Audie Award Finalist, Solo Narration - Male, 2014
Award-winning author, narrator, and screenwriter Neil Gaiman personally selected this book, and, using the tools of the Audiobook Creation Exchange (ACX), produced this work for his audiobook label, Neil Gaiman Presents.
A few words from Neil on Dimension of Miracles: "Dimension of Miracles is probably not [Sheckley's] most famous book…. but I think it's probably his best-loved book. It's about the joys and tribulations (mostly the tribulations) of winning the lotterythe galactic lotteryaccidentally. And wrongly. Tom Carmody is awarded a remarkable prize, is taken half way across the universe to collect it, finds himself hopelessly lost, and needs to find his way home again to Earth…to this Earth, not an alternate, weirdo Earth. He's got to get back. And the price is high.
In its style of humorand even in some of the jokesDimension of Miracles is very obviously a precursor of Douglas Adams' Hitchhiker's Guide to the Galaxy. Douglas actually hadn't read Dimension of Miracles until very shortly after Hitchhiker came out, when people pointed him to it, and he told me that he found the experience almost shockingit was like reading himself. He was a huge admirer of Bob Sheckley and a huge admirer of this book, and in later life, I had the privilege of introducing both of them.
Now the challenge for me with a book this funny, this strange, this perceptive was to try and find a narrator who was as iconic, somebody who could deliver the goods, somebody who could give you a book like this as it deserved to be given. And the first, and the last, and actually the only person to come to mind was John Hodgman. So I asked John, and he said yes! And he did it; he pulled it off. Listening to Johnnot just the suave, sensible, sane narrator of this book, but all the peculiar accents and incarnations that he is forced to adopt through herehe does it delightfully, he does it brilliantly, he's really, really funny. And so is this book. Enjoy your journey through a Dimension of Miracles."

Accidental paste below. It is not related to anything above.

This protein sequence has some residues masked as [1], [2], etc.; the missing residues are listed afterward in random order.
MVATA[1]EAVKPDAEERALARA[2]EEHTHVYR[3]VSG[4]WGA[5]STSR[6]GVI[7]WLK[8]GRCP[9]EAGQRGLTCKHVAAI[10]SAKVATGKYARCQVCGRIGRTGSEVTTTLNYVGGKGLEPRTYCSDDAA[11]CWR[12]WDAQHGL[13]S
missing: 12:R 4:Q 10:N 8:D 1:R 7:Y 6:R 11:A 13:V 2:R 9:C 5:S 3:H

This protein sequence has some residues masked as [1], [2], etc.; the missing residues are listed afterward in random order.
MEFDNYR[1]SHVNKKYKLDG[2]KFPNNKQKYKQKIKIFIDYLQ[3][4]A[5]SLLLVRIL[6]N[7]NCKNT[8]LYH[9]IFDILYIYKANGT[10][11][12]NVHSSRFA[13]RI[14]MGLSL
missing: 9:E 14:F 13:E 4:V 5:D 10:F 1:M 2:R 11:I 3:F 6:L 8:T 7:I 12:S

Dimension of Miracles is a satirical science fiction novel first published by Dell in 1968. It's about Tom Carmody, a New Yorker who, thanks to a computer error, wins the main prize in the Intergalactic Sweepstakes. Tom claims his prize before the error is discovered and is allowed to keep it. However, since Tom is a human from Earth without galactic status and no space traveling experience, he has no homing instinct that can guide him back to Earth once his odyssey begins - and the galactic lottery organizers cannot transport him home. Meanwhile, his removal from Earth has caused a predatory entity to spring into existence - one that pursues and aims to destroy him. Carmody is on the run, and he ends up transporting from Earth to Earth - different phases and realities of the planet, which of course is not the time or condition he expects.
©1968 Robert Sheckley (P)2013 Robert Sheckley
"Hodgman, probably best known to geeks for his appearances on The Daily Show and his role as the PC in those Apple commercials a few years back, has a dryly intelligent deadpan that wonderfully counterpoints the absurd adventures of Thomas Carmody, a mid 20th-century New York everyman who’s invited to a galactic center to collect a sweepstakes prize." (Locus)
Live in Sydney, Australia. South African heritage. Love audio books. Constant company on my non-stop business travels.
This was a surprise.
In his preface Neil tells us that Douglas Adams (Hitchhiker et al) only read Robert Sheckley after Guide to the Galaxy was published. They have very similar voices in regards to their ideas, playfulness, humour and sheer imagination. Very very similar. One suspect that Sheckley did not get the honour that is his due.
I wonderful romp with the sub-text not that sub and the humour bubbling continuously. Really enjoyable.
A wonderful journey that just makes you want to listen for hours. A must read/listen, actually a must listen by John Hodgman only, he is perfect for this. A very talented man.
All of it!
The narrator made it wonderful - how dare you say he detracted
No, not really
Listen to this book darn it!
This book made me laugh uncontrolably while among strangers in a crowded room. That means it's good.